Veterinary Drug Handbook (VDH) is the reference veterinarians turn to when they want an independent source of information on the drugs that are used in veterinary medicine today.

SODIUM SULFATE, GLAUBER'S SALT

Chemistry - Sodium sulfate (hexahydrate form) occurs as large, colorless, odorless, crystals orwhite crystalline powder. It will effloresce in dry air and partially dissolve in its own water ofcrystallization at about 33°C. 1 gram is soluble in about 2.5 ml of water.

Storage, Stability, Compatibility

Store in tight containers at temperatures not exceeding 30°C.

Pharmacology - SODIUM SULFATE, GLAUBER'S SALT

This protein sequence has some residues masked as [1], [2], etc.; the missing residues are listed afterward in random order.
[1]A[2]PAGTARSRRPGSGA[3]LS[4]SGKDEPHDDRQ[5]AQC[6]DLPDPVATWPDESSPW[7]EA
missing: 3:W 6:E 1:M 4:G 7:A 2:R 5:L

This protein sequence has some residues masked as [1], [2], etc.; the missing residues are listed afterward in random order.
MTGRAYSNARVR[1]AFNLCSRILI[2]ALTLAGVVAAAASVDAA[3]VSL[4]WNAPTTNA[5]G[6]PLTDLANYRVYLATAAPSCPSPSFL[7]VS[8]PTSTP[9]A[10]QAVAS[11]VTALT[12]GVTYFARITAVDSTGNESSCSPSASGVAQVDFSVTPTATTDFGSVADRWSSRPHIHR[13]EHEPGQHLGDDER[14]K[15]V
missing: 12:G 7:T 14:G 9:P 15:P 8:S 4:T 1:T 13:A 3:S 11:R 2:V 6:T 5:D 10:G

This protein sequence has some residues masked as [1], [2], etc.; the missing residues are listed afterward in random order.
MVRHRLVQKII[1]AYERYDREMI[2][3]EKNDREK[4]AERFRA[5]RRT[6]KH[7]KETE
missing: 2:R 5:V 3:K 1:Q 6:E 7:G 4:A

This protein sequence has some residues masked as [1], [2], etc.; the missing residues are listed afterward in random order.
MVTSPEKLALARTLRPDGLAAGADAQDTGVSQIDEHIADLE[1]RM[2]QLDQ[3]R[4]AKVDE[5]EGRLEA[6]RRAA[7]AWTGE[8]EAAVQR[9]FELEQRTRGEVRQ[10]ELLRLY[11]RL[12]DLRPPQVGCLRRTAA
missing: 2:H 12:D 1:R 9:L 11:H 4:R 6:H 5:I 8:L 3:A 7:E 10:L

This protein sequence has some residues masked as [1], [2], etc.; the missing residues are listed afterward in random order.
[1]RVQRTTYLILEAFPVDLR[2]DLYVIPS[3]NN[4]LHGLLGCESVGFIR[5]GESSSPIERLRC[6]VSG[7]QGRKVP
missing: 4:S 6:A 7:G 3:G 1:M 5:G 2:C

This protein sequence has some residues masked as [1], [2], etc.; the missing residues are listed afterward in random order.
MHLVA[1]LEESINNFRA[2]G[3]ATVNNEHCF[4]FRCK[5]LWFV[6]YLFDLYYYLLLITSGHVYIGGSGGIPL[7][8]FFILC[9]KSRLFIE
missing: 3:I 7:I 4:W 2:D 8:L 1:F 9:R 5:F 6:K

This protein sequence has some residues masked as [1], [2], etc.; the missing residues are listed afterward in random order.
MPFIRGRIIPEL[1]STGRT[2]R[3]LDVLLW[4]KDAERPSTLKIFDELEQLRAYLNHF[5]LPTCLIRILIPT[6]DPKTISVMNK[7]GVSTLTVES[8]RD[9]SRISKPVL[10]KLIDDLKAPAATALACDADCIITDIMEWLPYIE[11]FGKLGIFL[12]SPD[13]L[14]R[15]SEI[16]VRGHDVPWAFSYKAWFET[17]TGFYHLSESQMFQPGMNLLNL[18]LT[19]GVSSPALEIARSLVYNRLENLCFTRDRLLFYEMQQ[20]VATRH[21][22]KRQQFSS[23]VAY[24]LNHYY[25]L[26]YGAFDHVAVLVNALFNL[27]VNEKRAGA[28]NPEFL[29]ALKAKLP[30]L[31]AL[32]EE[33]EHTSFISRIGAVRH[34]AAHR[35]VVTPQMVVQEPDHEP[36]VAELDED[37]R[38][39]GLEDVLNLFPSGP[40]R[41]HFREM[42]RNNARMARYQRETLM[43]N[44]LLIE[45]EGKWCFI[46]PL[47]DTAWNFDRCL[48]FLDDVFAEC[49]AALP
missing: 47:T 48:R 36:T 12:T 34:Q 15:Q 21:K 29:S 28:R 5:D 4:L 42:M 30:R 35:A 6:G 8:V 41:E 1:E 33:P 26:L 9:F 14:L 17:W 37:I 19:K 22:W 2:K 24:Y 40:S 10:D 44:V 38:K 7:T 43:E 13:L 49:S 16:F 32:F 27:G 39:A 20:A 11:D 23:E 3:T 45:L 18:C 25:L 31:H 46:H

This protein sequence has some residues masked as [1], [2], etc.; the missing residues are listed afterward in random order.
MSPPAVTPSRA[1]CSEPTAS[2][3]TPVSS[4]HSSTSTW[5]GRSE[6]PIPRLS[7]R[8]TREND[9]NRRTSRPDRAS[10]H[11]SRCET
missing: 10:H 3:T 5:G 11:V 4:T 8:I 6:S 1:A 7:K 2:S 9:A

When given orally, sodium sulfate acts as a saline cathartic (draws water intosmall intestine). Sodium sulfate is considered to be the most effective saline cathartic on a molarbasis. Sulfates also react with a variety of cations to form non-absorbable compounds, which mayexplain its efficacy in reducing copper loads and to reduce gut calcium.
Uses, Indications - Sodium sulfate is used as a saline cathartic, primarily in food animals.

Pharmacokinetics - SODIUM SULFATE, GLAUBER'S SALT

Sodium sulfate is not appreciably absorbed from the GI tract and thereby actsa saline cathartic. Sodium may be absorbed however, after exchanging with other cations.
Contraindications/Precautions - Saline cathartics should not be used in dehydrated animals.
Because of the drug's high sodium content, it should be used with caution in patients with severe
CHF or in patients otherwise susceptible to sodium retention.

Adverse Effects, Warnings

Diarrhea, cramping and flatulence may result. Electrolyte abnormalities may occur with chronic use.

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